The leaders I’m investing in are all exceptional!
- Exceptionally gifted
- Exceptionally resourced
- Exceptionally appreciated
In addition to these wonderful assets from God and His people, they also enjoy exceptional freedoms.
- Freedom to set their own schedules
- Freedom to work independently
- Freedom to hide from accountability
Every gift and every freedom can be abused. No one is exempt from the temptations of entitlement. Those who are exceptionally blessed can easily be deceived. Remember King Solomon. He was an exceptionally gifted man. After he humbly asked for the wisdom to lead well, the Lord stunned him with far more, saying: “I will do what you have asked. I will give you a wise and discerning heart, so that there will never be anyone like you, nor will there ever be. Moreover, I will give you what you have not asked for – both riches and honor – so that in your lifetime you will have no equal among kings.” I Kings 3:12-13
Sadly, even though Solomon started well, Solomon did not finish well. Why? Well, even the wisest of the wise are still human. While Solomon saw God answer his heartfelt prayer for wisdom in ways far beyond anything he could have imagined, Solomon eventually fell into the entitlements of power. Just like his father before him, he didn’t consistently use his freedom to honor God, but instead, he willfully violated the clear standards of God.
Solomon was exceptional; therefore, Solomon thought that he was the exception! That was his problem, and ours, and that’s scary. In recent days we have been stunned with tragic stories of exceptionally gifted Christian leaders who crashed and burned. In their own ways, they enjoyed both exceptional gifts and exceptional freedoms, but they each abused them. They brought shame to themselves, their families and to their ministries. How?
- They squandered kingdom resources
- They committed adultery
- They refused accountability
No one is exempt from temptation. In a study of 100 biblical leaders, on whom there was enough information to evaluate, it was concluded that only one third finished well. Those that didn’t finish well had the same things in common. They failed to make personal application of the Scriptures to their own life, and they failed to exercise personal accountability with others.
Without applied theology and deep community we’re all sitting ducks for the devil! It’s been said that unless you’re stronger than Samson, more devoted than David or wiser than Solomon, sexual sin can bring you down too! A few years ago, one senior leader of international influence said, “Even after all these years I’m shocked at how sin still stalks me.” Well, now we know that sin didn’t just “stalk” him, he actively and repeatedly pursued it!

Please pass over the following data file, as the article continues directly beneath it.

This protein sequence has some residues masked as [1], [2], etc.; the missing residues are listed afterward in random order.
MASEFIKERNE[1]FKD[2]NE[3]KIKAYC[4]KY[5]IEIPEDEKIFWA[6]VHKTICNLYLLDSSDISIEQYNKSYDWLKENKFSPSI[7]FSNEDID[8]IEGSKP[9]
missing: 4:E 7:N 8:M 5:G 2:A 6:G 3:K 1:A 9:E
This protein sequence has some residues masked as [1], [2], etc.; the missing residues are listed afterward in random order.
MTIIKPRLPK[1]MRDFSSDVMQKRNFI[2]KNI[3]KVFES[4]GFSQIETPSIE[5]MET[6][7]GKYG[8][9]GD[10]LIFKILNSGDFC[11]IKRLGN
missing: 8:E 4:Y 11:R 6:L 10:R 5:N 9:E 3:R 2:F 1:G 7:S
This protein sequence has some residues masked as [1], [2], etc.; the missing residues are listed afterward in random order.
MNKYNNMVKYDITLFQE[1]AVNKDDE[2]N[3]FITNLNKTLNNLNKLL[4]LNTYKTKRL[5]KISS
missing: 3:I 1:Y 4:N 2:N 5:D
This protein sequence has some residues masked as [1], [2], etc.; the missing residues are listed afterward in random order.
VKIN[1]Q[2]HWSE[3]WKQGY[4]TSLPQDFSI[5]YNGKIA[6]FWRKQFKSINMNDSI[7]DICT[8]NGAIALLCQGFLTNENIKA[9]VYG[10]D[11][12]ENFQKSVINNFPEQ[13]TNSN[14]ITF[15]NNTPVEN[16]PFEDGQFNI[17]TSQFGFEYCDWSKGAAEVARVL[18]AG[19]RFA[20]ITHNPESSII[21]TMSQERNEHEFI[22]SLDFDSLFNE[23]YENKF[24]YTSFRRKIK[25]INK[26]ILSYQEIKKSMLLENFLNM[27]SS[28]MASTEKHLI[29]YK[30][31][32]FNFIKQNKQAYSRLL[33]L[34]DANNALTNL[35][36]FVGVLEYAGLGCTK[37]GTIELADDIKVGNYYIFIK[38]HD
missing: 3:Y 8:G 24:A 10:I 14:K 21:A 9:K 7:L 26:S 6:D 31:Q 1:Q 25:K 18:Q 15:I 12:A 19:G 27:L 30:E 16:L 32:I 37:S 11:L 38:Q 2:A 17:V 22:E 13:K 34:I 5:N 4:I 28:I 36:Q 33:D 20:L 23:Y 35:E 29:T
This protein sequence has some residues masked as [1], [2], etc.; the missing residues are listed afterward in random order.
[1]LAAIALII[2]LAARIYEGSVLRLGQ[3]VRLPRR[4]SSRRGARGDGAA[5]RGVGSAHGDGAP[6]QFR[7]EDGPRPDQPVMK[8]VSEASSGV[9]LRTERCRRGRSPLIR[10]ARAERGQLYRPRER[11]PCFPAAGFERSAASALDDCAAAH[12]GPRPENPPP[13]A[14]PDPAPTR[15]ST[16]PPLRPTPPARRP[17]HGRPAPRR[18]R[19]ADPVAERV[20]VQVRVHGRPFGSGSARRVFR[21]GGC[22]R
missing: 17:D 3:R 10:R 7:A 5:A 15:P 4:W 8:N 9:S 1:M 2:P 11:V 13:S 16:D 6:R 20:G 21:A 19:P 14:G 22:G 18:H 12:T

Entitlement isn’t just a problem among many millennials, it’s a problem among many Christian leaders! Decades ago I read an interview with a denominational leader who said that in his state he had never known of a pastor caught in sexual immorality who was not also guilty of financial impropriety. While you may think of someone guilty of just one or the other, the point is that both are based in the abuse of privilege.
Seldom do we immediately see our own vulnerabilities. Tim Keller wrote: “Self-deception is not the worst thing you can do, but its the means by which we do the worst things. The sin that is most distorting your life right now is the one you can’t see.” This is why the psalmist prayed, “Keep me from lying to myself; give me the privilege of knowing your instructions.” Psalm 119:29
How can we each get on track and stay on track to finish well? First, admit reality – you’ve got a relentless enemy! He will never give up on bringing you down, so don’t assume that you will ever outgrow or age out of any temptation. A buddy of mine just told me of an old priest who confessed, “I wouldn’t assume that I’m beyond sexual temptation until I’m in heaven for at least three full days!” As long as you have a pulse you’ll have some personal battles with temptation.
Finally, take heart, temptation is not sin. Jesus was tempted in every way, and yet was without sin. Yes, He was fully Divine, but Jesus was also fully human. Our humanity isn’t the entire problem; it’s our failure to admit our humanity and take the appropriate measures to live within God designed limits. Living within limits is the key to godliness. We can be both human and holy.
We all must determine two things:
- Faithfully devote ourselves to ruthlessly making personal application of the Bible.
- Faithfully devote ourselves to honestly living in soul-enriching community.
The choice to finish well must be made daily by each of us. Only I can make that choice for me, and only you can make that choice for you. By God’s grace, may we be able to say each day: “I have no secrets, and it’s well with my soul.”